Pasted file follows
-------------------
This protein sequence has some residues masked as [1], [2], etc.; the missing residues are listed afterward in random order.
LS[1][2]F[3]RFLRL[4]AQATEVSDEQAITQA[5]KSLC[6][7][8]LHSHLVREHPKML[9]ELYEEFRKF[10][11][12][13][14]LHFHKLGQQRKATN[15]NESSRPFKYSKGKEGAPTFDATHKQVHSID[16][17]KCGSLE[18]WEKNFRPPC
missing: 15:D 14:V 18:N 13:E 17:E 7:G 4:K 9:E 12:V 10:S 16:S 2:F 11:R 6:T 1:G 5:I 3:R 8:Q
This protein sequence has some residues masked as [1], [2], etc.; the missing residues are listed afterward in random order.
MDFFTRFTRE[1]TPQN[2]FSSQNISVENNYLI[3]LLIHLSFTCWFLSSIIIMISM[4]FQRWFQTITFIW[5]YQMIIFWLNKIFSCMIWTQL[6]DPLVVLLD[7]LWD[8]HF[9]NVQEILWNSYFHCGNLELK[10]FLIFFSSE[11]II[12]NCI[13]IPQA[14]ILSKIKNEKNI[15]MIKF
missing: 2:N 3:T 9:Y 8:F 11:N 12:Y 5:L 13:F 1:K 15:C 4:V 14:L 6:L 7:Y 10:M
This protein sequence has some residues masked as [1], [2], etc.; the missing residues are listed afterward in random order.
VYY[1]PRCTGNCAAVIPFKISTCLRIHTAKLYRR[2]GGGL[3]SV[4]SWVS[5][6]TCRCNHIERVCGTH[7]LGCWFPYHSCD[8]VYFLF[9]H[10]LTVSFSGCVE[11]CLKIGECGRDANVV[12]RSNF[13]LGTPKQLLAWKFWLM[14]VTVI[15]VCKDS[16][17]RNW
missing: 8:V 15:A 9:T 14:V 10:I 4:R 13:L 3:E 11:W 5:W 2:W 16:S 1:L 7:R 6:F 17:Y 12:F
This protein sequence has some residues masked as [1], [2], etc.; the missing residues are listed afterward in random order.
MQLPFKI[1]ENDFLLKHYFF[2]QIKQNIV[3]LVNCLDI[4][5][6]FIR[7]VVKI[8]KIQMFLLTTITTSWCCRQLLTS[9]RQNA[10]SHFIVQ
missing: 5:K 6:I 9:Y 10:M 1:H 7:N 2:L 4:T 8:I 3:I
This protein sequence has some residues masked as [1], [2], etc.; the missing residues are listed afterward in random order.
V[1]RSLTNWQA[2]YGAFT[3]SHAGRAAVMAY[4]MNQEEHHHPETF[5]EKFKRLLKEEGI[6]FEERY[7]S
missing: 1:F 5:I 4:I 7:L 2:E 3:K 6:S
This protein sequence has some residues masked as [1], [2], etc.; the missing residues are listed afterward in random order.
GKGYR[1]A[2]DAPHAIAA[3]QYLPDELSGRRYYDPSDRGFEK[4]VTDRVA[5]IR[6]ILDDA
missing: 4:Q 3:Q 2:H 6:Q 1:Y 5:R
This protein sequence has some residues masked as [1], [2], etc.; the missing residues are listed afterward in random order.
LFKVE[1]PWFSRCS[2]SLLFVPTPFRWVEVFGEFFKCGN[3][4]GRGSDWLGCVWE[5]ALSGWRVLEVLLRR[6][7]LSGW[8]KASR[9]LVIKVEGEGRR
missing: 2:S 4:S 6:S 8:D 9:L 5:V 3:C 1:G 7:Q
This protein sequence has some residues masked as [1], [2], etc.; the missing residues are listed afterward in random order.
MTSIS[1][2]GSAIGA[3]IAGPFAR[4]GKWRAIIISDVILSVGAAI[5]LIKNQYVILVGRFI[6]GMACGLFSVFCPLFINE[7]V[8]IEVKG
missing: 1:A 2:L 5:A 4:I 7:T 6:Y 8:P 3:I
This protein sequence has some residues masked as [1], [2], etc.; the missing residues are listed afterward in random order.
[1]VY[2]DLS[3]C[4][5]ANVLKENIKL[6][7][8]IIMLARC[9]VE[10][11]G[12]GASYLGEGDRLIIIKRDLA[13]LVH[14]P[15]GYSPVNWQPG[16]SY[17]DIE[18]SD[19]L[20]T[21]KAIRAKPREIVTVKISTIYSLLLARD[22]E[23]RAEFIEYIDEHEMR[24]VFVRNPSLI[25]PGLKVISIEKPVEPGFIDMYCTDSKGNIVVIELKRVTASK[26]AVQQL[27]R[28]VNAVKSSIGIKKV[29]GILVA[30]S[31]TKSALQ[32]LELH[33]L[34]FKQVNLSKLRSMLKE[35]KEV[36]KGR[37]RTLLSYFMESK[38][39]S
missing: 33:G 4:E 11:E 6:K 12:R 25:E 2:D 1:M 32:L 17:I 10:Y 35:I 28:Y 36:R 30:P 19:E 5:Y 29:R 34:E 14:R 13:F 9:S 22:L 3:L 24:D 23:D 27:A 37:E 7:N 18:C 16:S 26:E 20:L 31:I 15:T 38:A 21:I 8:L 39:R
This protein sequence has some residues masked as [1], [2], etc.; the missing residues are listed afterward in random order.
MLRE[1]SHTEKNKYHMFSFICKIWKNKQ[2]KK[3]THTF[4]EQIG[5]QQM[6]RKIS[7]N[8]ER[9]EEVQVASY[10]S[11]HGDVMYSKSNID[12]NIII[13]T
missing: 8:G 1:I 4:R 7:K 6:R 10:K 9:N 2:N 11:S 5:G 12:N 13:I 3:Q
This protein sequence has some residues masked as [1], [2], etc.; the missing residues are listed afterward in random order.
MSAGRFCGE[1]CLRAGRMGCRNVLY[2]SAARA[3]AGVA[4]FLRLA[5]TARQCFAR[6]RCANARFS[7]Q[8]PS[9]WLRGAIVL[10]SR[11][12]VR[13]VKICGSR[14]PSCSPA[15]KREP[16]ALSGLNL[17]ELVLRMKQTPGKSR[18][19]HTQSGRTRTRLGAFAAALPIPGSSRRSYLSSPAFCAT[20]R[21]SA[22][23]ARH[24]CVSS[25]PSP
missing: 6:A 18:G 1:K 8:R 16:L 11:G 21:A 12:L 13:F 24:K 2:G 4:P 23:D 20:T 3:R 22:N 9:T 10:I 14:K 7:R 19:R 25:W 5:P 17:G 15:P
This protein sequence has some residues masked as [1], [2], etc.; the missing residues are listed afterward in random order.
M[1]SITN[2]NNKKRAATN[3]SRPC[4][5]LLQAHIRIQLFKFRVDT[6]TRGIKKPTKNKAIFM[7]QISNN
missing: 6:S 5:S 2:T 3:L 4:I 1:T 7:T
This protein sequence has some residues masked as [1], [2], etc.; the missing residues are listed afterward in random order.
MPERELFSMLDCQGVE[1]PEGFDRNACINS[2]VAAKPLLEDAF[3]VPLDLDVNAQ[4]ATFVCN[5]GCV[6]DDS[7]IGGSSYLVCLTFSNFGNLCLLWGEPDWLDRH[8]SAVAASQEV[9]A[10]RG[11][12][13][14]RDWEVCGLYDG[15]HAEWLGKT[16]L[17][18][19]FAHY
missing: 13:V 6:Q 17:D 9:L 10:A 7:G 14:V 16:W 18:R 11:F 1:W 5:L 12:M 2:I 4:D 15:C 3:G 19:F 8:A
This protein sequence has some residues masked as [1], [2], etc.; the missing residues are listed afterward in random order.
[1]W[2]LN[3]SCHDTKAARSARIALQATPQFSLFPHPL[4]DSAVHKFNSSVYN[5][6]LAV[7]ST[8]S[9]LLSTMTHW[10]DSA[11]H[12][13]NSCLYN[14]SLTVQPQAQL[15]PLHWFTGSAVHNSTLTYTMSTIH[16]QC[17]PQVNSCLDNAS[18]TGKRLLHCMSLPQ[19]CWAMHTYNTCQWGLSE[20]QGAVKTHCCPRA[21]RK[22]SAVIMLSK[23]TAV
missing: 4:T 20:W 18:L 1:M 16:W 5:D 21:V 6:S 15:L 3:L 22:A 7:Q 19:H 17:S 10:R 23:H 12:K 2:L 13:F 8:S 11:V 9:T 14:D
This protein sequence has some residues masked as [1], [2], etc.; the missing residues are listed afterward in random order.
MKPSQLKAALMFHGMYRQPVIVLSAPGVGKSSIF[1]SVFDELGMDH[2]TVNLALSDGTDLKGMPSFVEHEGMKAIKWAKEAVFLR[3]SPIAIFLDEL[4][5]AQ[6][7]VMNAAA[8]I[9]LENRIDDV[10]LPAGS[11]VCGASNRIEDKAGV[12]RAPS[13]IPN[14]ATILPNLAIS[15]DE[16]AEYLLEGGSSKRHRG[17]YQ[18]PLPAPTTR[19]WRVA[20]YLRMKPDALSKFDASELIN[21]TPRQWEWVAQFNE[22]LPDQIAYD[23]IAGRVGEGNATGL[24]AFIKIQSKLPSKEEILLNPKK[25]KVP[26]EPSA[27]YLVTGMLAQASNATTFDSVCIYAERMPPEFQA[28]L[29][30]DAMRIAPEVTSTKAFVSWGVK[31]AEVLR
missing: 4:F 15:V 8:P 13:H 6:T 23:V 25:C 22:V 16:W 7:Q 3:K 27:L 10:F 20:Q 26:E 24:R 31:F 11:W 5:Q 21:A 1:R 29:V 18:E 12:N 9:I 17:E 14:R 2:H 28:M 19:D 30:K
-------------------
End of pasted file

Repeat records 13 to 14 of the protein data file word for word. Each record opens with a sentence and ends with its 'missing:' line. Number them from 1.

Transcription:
This protein sequence has some residues masked as [1], [2], etc.; the missing residues are listed afterward in random order.
MPERELFSMLDCQGVE[1]PEGFDRNACINS[2]VAAKPLLEDAF[3]VPLDLDVNAQ[4]ATFVCN[5]GCV[6]DDS[7]IGGSSYLVCLTFSNFGNLCLLWGEPDWLDRH[8]SAVAASQEV[9]A[10]RG[11][12][13][14]RDWEVCGLYDG[15]HAEWLGKT[16]L[17][18][19]FAHY
missing: 13:V 6:Q 17:D 9:L 10:A 7:G 14:V 16:W 18:R 11:F 1:W 5:L 12:M 2:I 4:D 15:C 3:G 19:F 8:A
This protein sequence has some residues masked as [1], [2], etc.; the missing residues are listed afterward in random order.
[1]W[2]LN[3]SCHDTKAARSARIALQATPQFSLFPHPL[4]DSAVHKFNSSVYN[5][6]LAV[7]ST[8]S[9]LLSTMTHW[10]DSA[11]H[12][13]NSCLYN[14]SLTVQPQAQL[15]PLHWFTGSAVHNSTLTYTMSTIH[16]QC[17]PQVNSCLDNAS[18]TGKRLLHCMSLPQ[19]CWAMHTYNTCQWGLSE[20]QGAVKTHCCPRA[21]RK[22]SAVIMLSK[23]TAV
missing: 4:T 20:W 18:L 1:M 16:W 5:D 21:V 6:S 15:L 3:L 22:A 7:Q 19:H 17:S 10:R 23:H 12:K 2:L 13:F 8:S 11:V 9:T 14:D